Samuel H. Pond
- Temple University School of Law (J.D. 1984)
- Drexel University (1981)
- Pennsylvania and Philadelphia Trial Lawyers Associations
- American Trial Lawyers Association
- Pennsylvania Board of Law Examiners
- Pennsylvania and Philadelphia Bar Associations
- Philadelphia Volunteers for the Indigent VIP Program
- Pennsylvania Federation of Injured Workers
- Pennsylvania Workers’ Compensation Advisory Board
- Panel Attorney for the Injured Workers of PA
- American Association for Justice
- Public Justice
It should surprise no one that Sam Pond is a staunch advocate for injured and disabled people and a champion for the vulnerable, especially hard-working union members injured while working jobs that put food on the table for their families.
His father was a union machinist for the Philadelphia Gas Works. Sam himself was a union laborer in his late teenage years, working 90-hour weeks laying a pipeline throughout Pennsylvania during his junior year of high school.
This experience, as well as Sam’s upbringing and other work experiences before entering the law—including working tough, on-your-feet-all-day jobs at Philadelphia institutions like The Philadelphia Inquirer (working for a local mailer’s union), Christian Schmidt Brewing Co. (known affectionately as “Schmidt’s”), and Tastykake—put him on a path leading to him becoming a founding partner and the managing partner of one of the largest workers’ compensation and disability law firms in the country.
Life lessons learned early
Sam grew up in a blue-collar neighborhood in Northeast Philadelphia. Sam’s intellectual and inspirational parents instilled in him the American Dream, and the belief that an intellectually curious person of principles and ambition would never encounter an unachievable goal.
Sam was an all-state soccer player in his youth. His time on the soccer field, along with guidance from his parents and his work experiences, provided important lessons about people and life that he leans on every day as the managing partner of Pond Lehocky Giordano.
For example, Sam learned about the strength of a team and how a group of people united by the desire to accomplish something was unstoppable. He learned about the importance of team members having each other’s backs, and the importance of shared sacrifices and sacrificing for your fellow team members. He also learned that honesty, respect, and manners can get you far in life, yet they always seem to be in short supply.
(Unsurprisingly, these lessons have been reinforced by Sam’s marriage to Mimi, who grew up four blocks from him and was his first-grade classmate. They started dating in high school, and have been married for 40 years.)
Sam also saw early in life how workers suffer when they don’t report injuries they sustained on the job, and how employers try to outmaneuver their loyal employees every step of the way.
His mother worked in North Philadelphia at a sweatshop where she suffered a work injury, but the employer did not have insurance.
Sam’s father was severely burned by steam while working at the Philadelphia Gas Works. He never left his union, but the Philadelphia Gas Works was so behind on paying his medical bills that it sent him to Drexel University for an engineering degree. Nevertheless, Sam’s dad died a union member.
On his deathbed, Sam’s dad designated his union pension to Sam since Sam’s mom had predeceased him. Despite 35 years of excellent service, the Philadelphia Gas Works commissioner denied Sam’s dad’s pension. Sam took on his father’s legal case—it was the first case Sam ever worked on—during his first year of law school. Sam won the case and established legal precedent that, to this day, still stands.
The path to Pond Lehocky Giordano
From 1976 through 1985, Sam worked almost every Friday and Saturday night, and sometimes on weeknights, at the Philadelphia Inquirer on the presses. This union job allowed him to pay his undergraduate tuition at Drexel University, from which he graduated in 1981 with a finance degree.
In his senior year at Drexel, Sam had the realization that the rule of law made everything go. Never shying away from being where the action is, Sam used the money he earned from his job at the Philadelphia Inquirer to put himself through law school, graduating from what is now the Temple University Beasley School of Law in 1984. He has served as an adjunct professor at Temple Law and is one of a small number of law school graduates to have been inducted into Temple University’s Gallery of Success.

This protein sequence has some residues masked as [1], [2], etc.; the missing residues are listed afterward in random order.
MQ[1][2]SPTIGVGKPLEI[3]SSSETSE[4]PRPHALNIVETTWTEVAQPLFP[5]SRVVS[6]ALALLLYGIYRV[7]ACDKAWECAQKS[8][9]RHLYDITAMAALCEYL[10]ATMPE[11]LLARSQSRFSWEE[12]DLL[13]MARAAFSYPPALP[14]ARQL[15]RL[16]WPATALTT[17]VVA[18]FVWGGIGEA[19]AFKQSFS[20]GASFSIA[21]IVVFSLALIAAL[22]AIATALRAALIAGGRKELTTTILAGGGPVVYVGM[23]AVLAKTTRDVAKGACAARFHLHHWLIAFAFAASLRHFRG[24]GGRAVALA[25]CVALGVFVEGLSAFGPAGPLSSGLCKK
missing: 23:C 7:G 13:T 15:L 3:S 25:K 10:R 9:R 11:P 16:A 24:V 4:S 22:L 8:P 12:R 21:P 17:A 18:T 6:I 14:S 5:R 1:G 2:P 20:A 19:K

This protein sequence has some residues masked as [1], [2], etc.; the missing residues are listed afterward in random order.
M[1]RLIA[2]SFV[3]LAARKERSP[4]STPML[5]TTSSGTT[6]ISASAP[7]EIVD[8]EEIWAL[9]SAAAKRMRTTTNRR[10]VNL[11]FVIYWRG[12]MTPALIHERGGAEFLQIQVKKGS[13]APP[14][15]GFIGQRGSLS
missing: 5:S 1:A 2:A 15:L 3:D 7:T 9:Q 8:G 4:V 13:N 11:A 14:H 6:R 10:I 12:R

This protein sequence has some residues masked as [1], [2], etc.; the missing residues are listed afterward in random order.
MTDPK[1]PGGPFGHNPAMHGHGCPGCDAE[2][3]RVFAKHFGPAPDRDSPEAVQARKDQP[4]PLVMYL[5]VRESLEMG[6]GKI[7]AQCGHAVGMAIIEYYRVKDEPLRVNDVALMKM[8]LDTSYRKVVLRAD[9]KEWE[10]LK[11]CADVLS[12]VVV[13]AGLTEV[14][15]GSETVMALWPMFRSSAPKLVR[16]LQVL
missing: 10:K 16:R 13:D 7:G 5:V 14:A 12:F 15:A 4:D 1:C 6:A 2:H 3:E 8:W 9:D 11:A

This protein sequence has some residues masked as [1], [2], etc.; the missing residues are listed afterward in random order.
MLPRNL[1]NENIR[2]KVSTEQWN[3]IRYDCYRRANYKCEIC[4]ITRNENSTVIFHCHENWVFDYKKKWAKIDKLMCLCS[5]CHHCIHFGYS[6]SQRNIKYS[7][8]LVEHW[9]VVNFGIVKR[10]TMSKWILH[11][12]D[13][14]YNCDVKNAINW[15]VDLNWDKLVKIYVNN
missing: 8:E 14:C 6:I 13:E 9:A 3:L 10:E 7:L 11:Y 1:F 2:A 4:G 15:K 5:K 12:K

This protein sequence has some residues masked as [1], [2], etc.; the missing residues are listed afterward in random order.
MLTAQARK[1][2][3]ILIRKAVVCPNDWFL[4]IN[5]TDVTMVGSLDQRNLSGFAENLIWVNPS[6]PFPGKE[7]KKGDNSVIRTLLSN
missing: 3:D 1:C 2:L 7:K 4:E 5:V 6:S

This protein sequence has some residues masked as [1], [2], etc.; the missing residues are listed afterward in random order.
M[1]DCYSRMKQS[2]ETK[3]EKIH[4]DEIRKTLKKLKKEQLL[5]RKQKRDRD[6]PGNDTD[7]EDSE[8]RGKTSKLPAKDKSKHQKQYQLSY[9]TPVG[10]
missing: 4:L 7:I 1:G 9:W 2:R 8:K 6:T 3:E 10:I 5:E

After graduation, Sam defended companies in workers’ compensation cases. But just like his future Pond Lehocky Giordano co-founding partners Jerry Lehocky and Tom Giordano, it only took Sam a few months before he realized he can better serve society by being an attorney who brings workers’ compensation cases on behalf of injured workers instead of being an attorney who defends them on behalf of corporations.
In 1988, Sam joined a small workers’ compensation firm with less than seven people—and quickly found his calling. He embraced being a champion for the vulnerable members of society, particularly union members, who aren’t in a position to fight large corporations and government bureaucracies. Sam believes that unions are, to this day, the last bastion of the middle class.
(That’s one of the reasons why he later founded Union Services Access (USA), a network of experts in job site safety, continuing education, politics, and law whose lawyers provide a one-stop solution for union members’ legal needs.)
Over the course of 22 years at that law firm, Sam developed his lawyering, client service, and leadership skills. Sam rose to become a partner at that firm and had become a heavy hitter in the Pennsylvania and national legal communities.
Three years after Sam joined the firm, Jerry Lehocky did as well. Sam and Jerry were friends at law school, and Jerry replaced Sam at the job Sam left to work at the workers’ compensation firm.
During their time together, Jerry and Sam grew inseparable, challenging each other to be the best lawyers, businesspeople, husbands, and fathers they could be.
After almost 20 years of working together at that leading workers’ compensation firm, Sam and Jerry began to think there was a better way.
A better way to fight employers and insurers who refused to abide by the law and pay their injured workers the benefits they were entitled to.
A better way to build a law firm that could help clients who suffered injuries of all kinds find the legal and medical help they needed.
A better way to create a winning law firm culture that attracted and retained the best lawyers and staff.
Soon after they began exploring this idea, they made it a reality. Sam and Jerry, along with Tom Giordano who joined their firm in the mid-2000s, put their reputations and resources on the line, and armed with a belief in themselves, each other, and that they were doing the right thing, turned the lights on at Pond Lehocky Giordano on July 1, 2010.